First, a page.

I’m usually skeptical about film adaptations of my favorite books, but after laughing and crying my way through reading Wild last fall, I was thrilled to learn the film was coming out the next month, and now I’m thrilled with the Oscar nominations for Reese Witherspoon and Laura Dern. Actually, I was skeptical about picking up the book in the first place. I was afraid it would be a downer. The back of the book mentions Cheryl’s mother’s death a few years prior and her subsequent divorce, both of which I’ve also experienced in the past three years; I wasn’t sure I wanted to go there. I’m not always one for solo wilderness accounts, written or filmed. I love being alone in nature, but it takes special talent to relay the inner experience to an audience in a gripping and moving way, or at least without being deathly boring. Cheryl Strayed has that talent.
Wild is one of the best books I’ve read in a long time, and the film is a faithful and beautiful adaptation. Strayed is funny, honest, and heartbreaking in her portrayal of her 1,000-mile, three-month trek that is physically and emotionally grueling and rewarding. I was drawn in by Strayed’s candor on the first page of chapter one:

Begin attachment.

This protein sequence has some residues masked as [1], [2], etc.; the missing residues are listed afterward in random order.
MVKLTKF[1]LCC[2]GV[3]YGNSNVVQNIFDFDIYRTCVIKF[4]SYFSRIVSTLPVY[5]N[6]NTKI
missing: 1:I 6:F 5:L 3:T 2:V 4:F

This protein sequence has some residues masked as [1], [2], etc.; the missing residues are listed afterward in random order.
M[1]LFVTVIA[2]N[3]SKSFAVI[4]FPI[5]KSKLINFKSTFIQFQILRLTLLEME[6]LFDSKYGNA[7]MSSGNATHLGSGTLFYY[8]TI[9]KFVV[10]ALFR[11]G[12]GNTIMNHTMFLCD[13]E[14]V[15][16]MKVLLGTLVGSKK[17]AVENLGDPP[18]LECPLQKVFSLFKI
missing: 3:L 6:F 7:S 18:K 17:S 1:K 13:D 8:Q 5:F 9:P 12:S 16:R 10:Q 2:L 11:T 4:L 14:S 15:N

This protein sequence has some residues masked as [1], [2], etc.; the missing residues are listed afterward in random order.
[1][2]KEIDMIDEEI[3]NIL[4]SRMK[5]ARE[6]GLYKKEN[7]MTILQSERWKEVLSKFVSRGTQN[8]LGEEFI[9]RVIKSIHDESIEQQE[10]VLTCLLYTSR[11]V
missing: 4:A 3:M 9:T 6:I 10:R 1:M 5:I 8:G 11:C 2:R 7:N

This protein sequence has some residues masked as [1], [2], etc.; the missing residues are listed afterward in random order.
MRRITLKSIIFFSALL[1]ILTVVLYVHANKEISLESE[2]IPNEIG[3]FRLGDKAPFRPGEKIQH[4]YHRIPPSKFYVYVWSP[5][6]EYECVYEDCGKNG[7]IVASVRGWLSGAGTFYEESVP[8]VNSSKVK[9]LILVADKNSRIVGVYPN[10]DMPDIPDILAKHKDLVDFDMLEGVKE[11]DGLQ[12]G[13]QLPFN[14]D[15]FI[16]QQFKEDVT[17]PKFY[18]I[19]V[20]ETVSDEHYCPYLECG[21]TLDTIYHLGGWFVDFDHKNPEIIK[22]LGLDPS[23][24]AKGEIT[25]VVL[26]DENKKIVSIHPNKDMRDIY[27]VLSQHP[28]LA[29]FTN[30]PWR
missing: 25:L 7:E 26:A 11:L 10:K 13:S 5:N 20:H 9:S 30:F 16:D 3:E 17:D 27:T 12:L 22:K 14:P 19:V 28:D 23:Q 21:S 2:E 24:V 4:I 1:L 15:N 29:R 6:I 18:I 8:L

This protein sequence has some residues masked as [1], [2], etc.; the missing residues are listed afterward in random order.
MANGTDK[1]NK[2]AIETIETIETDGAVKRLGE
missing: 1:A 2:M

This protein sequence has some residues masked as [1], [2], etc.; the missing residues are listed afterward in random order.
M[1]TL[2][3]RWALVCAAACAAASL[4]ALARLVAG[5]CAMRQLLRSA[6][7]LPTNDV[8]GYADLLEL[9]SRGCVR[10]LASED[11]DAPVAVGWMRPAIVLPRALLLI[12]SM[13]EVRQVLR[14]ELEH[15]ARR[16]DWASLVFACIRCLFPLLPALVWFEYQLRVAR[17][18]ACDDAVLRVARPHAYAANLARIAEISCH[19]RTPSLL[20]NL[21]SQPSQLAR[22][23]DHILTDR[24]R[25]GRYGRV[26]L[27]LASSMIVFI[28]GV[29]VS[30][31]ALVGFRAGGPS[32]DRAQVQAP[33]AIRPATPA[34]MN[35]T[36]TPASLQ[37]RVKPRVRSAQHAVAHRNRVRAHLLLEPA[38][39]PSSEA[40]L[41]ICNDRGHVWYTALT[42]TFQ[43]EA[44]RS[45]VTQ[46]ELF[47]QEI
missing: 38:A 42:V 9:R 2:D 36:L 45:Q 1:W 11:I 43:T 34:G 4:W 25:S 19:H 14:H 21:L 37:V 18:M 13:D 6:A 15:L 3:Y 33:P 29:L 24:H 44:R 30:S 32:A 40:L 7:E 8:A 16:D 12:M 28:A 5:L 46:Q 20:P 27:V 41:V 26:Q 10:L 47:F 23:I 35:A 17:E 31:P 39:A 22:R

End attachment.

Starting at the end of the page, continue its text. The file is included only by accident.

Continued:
“At long last, there was the actual doing it, quickly followed by the grim realization of what it meant to do it, followed by the decision to quit doing it because doing it was absurd and pointless and ridiculously difficult and far more than I expected doing it would be and I was profoundly unprepared to do it. And then there was the real live truly doing it.”
What follows is her humble, wise, and biting account of “real live truly doing it:” the daily struggles, small insights, and beautiful landscapes, as well as remarkable “you can’t make this stuff up” events on the Pacific Crest Trail. Interwoven throughout are flashbacks to the life events that led Strayed to seek this dramatic pilgrimage. For me, the book and film made a compelling case for taking my own journeys of discovery, whether large or small. Witnessing Strayed strip her life bare to face pain and search for meaning has reminded me to make room for grief and continually seek out my own path.
I highly recommend you either read the book, with more detail and backstory, or watch the film, which captures the awe-inspiring views and vastness of Strayed’s journey. Or both. I’m glad I did.